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Battery supply chain: Semcorp set to open 1st factory beyond China

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China’s Semcorp, the world’s leading supplier of a key component in electric vehicle batteries, is poised to start production overseas with a goal of raising its global market share to 50% by 2025.

The factory in Hungary is near completion and slated to start operations within the year, Semcorp said. The company, formally known as Yunnan Energy New Material, has invested about 340 million euros ($365 million) in the facility.

“We have dispatched about 100 employees from China to the Hungary factory,” Semcorp spokesperson Chen Kaiya told Nikkei. “We are also hiring locally and working to build a team.”

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The move shows how Chinese suppliers of battery materials are trying to compete for customers beyond their vast home market.

In lithium-ion batteries, sheets called separators prevent the electrodes from shorting, which causes overheating. Semcorp surpassed Japan’s Asahi Kasei in 2018 for the top spot in the global separator market, with a 37% share in 2022, Tokyo-based Techno Systems Research estimates.

Semcorp’s separator production capacity totaled 7 billion square meters at the end of 2022. The company recently opened a second plant in the city of Suzhou in coastal Jiangsu province and plans more Chinese factories. It aims to reach 16 billion sq. meters, more than double its current capacity, in 2025.

Revenue for 2022 grew 58% to 12.5 billion yuan ($1.78 billion), while net profit rose 47% to 4 billion yuan. This marked a sixth straight year of top and bottom line growth for the company, which listed on the Shenzhen Stock Exchange in 2016.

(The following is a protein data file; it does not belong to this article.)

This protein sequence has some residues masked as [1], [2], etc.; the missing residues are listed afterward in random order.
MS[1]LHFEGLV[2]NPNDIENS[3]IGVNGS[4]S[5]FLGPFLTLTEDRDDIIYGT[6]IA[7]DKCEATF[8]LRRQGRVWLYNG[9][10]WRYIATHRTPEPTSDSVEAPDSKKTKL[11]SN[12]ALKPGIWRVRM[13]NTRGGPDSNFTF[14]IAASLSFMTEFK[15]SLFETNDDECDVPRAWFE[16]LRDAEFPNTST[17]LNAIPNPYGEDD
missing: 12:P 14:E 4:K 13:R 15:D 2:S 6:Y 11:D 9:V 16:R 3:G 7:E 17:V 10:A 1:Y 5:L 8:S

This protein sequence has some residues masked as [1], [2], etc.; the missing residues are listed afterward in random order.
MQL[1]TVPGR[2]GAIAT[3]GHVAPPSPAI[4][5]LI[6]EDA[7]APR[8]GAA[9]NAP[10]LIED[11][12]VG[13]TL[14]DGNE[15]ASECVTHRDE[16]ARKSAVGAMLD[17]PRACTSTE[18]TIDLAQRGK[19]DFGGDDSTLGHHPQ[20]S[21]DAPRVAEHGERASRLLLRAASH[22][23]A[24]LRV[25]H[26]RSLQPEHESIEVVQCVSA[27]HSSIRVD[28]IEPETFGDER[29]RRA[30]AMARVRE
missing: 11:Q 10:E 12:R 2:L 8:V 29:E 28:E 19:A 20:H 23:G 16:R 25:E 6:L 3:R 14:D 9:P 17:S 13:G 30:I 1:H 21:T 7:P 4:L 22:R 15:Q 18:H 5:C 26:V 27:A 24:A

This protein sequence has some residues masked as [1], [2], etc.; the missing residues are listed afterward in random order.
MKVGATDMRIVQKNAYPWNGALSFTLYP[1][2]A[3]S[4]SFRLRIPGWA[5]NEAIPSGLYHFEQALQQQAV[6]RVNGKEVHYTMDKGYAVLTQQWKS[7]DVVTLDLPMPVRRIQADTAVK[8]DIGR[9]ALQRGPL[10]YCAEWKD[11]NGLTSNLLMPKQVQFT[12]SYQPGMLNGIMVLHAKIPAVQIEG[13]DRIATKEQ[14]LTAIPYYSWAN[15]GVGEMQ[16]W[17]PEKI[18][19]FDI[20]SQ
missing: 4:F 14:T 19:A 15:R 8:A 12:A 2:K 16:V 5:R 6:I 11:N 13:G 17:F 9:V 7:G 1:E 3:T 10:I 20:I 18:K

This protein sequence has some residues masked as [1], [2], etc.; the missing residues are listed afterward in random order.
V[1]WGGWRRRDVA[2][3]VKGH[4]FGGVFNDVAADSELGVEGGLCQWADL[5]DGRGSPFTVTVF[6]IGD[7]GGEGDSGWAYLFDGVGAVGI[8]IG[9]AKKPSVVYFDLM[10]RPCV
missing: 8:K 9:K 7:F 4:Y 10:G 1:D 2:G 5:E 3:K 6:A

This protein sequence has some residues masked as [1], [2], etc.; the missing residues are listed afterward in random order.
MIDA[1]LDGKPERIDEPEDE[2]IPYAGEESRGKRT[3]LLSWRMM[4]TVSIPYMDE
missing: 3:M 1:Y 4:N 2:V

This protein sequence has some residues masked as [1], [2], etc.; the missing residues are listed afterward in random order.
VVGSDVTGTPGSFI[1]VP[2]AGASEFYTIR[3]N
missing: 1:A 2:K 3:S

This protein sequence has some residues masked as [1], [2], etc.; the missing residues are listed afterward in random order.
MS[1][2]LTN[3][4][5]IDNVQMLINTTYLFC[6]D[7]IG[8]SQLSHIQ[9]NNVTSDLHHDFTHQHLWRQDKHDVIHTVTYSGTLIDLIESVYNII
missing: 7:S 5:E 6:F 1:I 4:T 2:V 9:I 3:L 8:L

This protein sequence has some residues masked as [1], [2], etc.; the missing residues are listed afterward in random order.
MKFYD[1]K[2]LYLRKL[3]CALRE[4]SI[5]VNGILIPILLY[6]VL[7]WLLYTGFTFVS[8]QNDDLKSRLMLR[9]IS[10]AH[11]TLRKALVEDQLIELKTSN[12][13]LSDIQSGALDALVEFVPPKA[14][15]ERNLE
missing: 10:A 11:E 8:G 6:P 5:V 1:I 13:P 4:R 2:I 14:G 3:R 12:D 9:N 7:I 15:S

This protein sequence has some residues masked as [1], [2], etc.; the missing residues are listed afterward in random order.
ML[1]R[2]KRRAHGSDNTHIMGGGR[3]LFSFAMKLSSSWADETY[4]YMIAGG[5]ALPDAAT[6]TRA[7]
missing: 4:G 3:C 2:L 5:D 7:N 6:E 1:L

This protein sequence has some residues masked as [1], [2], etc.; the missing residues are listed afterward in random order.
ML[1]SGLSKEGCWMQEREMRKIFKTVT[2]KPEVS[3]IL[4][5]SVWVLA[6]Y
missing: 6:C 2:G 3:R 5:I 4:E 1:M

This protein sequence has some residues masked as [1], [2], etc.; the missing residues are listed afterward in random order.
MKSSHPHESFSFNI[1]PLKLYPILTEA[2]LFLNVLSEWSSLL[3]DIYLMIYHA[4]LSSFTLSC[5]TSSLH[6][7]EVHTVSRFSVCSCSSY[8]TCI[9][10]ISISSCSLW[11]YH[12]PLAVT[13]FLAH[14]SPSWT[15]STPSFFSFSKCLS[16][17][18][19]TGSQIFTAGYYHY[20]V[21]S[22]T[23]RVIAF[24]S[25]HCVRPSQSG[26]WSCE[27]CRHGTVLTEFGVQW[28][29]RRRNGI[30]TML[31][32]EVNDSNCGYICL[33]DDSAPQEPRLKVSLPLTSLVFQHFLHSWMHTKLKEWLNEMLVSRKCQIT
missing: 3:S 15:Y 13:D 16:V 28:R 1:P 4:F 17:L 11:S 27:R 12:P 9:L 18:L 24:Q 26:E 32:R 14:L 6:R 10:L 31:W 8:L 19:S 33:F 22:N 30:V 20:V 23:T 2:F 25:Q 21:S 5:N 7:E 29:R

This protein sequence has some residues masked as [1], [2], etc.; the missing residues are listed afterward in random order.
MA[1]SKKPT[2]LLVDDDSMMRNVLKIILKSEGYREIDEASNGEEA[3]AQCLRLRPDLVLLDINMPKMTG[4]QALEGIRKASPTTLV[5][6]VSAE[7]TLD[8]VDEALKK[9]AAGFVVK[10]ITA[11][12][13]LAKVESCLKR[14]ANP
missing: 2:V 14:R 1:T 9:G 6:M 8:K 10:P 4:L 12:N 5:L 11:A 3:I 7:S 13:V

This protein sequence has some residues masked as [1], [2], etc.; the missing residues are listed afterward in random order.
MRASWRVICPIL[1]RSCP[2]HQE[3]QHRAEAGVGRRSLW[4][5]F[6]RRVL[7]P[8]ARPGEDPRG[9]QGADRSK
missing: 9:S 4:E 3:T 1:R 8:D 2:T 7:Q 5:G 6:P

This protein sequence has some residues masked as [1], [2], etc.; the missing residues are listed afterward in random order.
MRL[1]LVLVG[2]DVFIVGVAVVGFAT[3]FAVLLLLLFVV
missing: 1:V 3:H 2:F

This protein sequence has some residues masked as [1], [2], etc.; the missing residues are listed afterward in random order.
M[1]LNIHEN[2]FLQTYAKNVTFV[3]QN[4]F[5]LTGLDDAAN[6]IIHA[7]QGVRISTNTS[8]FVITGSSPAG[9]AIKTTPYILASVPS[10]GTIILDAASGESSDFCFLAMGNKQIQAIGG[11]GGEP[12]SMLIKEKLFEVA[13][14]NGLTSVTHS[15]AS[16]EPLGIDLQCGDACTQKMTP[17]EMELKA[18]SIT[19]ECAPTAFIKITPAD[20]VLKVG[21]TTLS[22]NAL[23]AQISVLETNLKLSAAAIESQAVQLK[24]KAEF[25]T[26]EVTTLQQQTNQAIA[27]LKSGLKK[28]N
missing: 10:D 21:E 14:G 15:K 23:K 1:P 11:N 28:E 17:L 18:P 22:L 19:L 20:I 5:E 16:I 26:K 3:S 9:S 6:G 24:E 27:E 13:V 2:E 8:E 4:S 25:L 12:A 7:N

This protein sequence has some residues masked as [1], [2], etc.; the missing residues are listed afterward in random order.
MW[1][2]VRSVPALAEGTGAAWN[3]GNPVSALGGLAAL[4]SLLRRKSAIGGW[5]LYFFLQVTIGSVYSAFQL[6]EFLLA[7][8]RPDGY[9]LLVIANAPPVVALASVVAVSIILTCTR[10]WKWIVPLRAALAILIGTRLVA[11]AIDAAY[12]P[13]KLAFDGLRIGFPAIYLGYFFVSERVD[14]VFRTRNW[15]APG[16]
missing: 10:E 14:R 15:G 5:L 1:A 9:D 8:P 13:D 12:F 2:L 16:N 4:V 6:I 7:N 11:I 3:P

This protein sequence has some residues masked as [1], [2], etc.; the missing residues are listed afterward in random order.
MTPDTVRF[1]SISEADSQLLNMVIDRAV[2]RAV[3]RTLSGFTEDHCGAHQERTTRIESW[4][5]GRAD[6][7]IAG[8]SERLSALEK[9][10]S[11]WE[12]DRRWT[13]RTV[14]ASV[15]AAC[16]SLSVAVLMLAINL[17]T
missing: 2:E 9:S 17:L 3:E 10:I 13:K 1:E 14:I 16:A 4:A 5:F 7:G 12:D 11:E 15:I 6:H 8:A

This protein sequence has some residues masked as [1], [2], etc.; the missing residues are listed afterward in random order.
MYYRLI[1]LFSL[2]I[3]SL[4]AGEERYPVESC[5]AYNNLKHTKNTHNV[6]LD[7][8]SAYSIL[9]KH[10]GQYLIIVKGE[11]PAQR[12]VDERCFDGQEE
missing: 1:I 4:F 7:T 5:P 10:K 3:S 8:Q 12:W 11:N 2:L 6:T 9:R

Semcorp has kept pace with the rapid growth of Chinese car battery makers such as Contemporary Amperex Technology (CATL) and BYD, which collectively hold about 60% of the global market.

Asahi Kasei, fellow Japanese player Toray Industries and South Korea’s SK IE Technology are Semcorp’s main competitors. The Chinese company has stayed ahead by driving down production costs with ever-increasing economies of scale.

“Compared to Japanese and South Korean rivals, separators from Chinese companies are about half the price,” said Mitsutaka Fujita of Techno Systems Research.

Semcorp has major Japanese and South Korean customers such as Panasonic Holdings and Samsung Electronics. But less than 30% of its shipments by volume go to overseas factories and companies. Because this figure includes Chinese-owned buyers, sales to foreign customers are even smaller.

One roadblock to further growth is the technological gap between Chinese companies and their Japanese and South Korean competitors, which industry sources say remains large. A separator membrane’s thickness and evenness are essential for stable battery charging capacity. “Chinese product has inconsistent quality,” a source said.

“Compared to the Chinese EV market, batteries for the European market require higher technological capabilities,” another source said. “It will take time for Semcorp to increase its market share in Europe.”

Semcorp has around 500 research and development personnel. In addition to Japanese, South Korean and American workers, it also employs many Chinese who were formerly at Asahi Kasei and Toray.

The difficulty of entering the U.S. market creates another obstacle. Semcorp said a year ago that it planned to build an American factory, but the details — such as when the plant will become operational — remain unclear.

The Inflation Reduction Act, signed by U.S. President Joe Biden last August, includes tax credits for purchasers of EVs assembled in North America. But starting in 2024, eligible vehicles must not contain battery components made by “foreign entities of concern,” which likely include Chinese companies.

A separator glut poses a third risk. Automotive battery inventories are piling up, Norway-based research company Rystad Energy reports. Semcorp’s rise mirrors the decline of Japanese suppliers that once dominated battery materials.

Past industry leader Asahi Kasei has fallen to third in market share, and an American separator subsidiary it acquired in 2015 posted huge losses. The Biden administration’s efforts to promote North American supply chains could provide a tailwind for Asahi Kasei, which plans to build a new U.S. plant around 2026.

 

Source: Nikke Asia

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